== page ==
Statement by Paul Moist in response to the Fraser Institutes’ recent report on the expansion of the Canada Pension Plan:
Encouraging Canadians to rely heavily on voluntary savings schemes for their retirement incomes is a fools’ errand that will only deepen this country’s pension crisis. Yet the Conservatives, banks and other financial institutions, and right-wing think tanks keep promoting RRSPs and other individual savings vehicles over the far more effective, efficient and affordable way of helping the over 11 million Canadians without a work place pension – expanding the Canada Pension Plan.
The latest CPP roadblock comes from the Fraser Institute. The right-wing think tank claims expanding the CPP would lead to Canadians contributing less to RRSPs.
The simple response to their less then vigorous analysis is – so what?
While individual savings are an integral part of Canada’s pension system, relying heavily on RRSPs for retirement income is a risky strategy. RRSPs are insecure, subject to high management fees, and are often funded without any contributions from employers. These factors leave retirement savings at risk of being wiped out by financial market instability, and pose the very real threat of people out living their savings.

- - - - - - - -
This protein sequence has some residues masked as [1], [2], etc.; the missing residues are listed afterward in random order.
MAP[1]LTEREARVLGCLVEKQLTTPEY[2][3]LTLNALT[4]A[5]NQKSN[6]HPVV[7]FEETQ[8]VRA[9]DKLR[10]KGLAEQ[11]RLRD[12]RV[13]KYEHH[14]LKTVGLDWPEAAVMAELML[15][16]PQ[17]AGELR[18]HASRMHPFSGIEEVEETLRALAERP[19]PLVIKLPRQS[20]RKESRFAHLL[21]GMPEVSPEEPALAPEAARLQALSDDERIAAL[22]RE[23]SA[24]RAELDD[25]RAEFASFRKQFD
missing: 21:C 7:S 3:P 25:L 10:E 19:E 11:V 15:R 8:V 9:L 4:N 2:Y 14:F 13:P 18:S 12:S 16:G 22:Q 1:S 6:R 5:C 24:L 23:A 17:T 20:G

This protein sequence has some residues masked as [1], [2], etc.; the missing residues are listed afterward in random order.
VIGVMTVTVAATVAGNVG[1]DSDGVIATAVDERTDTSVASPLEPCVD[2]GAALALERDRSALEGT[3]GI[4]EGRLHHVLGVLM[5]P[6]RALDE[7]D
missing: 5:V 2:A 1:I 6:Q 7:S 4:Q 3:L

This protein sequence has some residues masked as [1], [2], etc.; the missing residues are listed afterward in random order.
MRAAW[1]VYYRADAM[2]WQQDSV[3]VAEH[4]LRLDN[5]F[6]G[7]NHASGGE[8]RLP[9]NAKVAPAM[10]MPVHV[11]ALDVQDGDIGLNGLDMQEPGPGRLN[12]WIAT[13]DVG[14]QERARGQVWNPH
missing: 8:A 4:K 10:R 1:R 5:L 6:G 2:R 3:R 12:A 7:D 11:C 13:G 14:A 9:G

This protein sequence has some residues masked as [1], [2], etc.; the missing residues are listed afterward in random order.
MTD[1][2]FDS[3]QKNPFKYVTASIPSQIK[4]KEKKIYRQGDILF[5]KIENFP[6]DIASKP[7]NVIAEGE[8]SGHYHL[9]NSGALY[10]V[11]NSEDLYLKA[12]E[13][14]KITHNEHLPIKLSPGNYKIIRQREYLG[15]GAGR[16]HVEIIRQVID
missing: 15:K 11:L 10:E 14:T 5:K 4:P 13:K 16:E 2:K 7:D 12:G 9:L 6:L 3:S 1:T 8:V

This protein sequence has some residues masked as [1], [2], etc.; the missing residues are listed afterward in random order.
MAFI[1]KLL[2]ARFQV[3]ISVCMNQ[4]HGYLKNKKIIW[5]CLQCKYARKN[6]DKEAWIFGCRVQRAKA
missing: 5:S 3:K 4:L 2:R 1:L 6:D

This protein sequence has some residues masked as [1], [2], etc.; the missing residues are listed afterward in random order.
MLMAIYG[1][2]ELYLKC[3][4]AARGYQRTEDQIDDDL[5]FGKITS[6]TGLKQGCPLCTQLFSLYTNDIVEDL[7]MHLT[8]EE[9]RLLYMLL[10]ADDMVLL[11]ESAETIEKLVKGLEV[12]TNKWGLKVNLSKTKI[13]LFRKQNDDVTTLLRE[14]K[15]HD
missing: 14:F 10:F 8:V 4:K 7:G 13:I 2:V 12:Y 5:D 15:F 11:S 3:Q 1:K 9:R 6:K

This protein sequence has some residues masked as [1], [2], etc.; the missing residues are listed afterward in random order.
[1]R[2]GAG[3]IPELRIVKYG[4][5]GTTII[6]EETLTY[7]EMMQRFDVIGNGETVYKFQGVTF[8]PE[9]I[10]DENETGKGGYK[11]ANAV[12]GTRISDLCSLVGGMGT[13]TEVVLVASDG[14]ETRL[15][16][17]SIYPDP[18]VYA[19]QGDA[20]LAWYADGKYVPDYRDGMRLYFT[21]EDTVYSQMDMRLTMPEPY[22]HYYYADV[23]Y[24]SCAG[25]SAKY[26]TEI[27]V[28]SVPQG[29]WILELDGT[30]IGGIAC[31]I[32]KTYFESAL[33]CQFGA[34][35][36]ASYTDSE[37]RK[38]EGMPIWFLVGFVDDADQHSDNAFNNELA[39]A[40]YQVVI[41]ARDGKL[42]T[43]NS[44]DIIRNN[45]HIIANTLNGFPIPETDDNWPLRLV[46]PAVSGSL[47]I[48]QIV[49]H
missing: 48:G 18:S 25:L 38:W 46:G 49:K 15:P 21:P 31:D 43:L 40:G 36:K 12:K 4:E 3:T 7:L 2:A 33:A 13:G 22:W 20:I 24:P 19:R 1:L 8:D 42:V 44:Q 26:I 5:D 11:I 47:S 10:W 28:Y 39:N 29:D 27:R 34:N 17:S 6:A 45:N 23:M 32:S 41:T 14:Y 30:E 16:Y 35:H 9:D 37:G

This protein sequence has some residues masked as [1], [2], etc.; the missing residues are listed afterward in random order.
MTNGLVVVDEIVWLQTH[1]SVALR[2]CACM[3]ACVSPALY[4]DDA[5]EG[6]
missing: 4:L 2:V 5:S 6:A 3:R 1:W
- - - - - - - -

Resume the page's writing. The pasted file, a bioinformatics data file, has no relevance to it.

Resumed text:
And the statistics clearly show Canadians aren’t contributing to RRSPs. In 2013, only 23 per cent of people filing taxes reported any contributions. Canadians have almost $900 billion dollars in unused room to contribute. After decades of stagnant wages, most Canadians are just trying to make ends meet.
So why should we prop up the obviously flawed RRSP by forsaking a much better and fairer solution?
By expanding CPP benefits with modest, affordable phased-in increases to the contributions made by workers and employers, we can ensure millions of Canadians have a secure, reliable pension, indexed for inflation for their entire retirements.
This is the best plan. And as repeated polls showing overwhelming public support for CPP expansion, Canadians already know it.
– CUPE National President, Paul Moist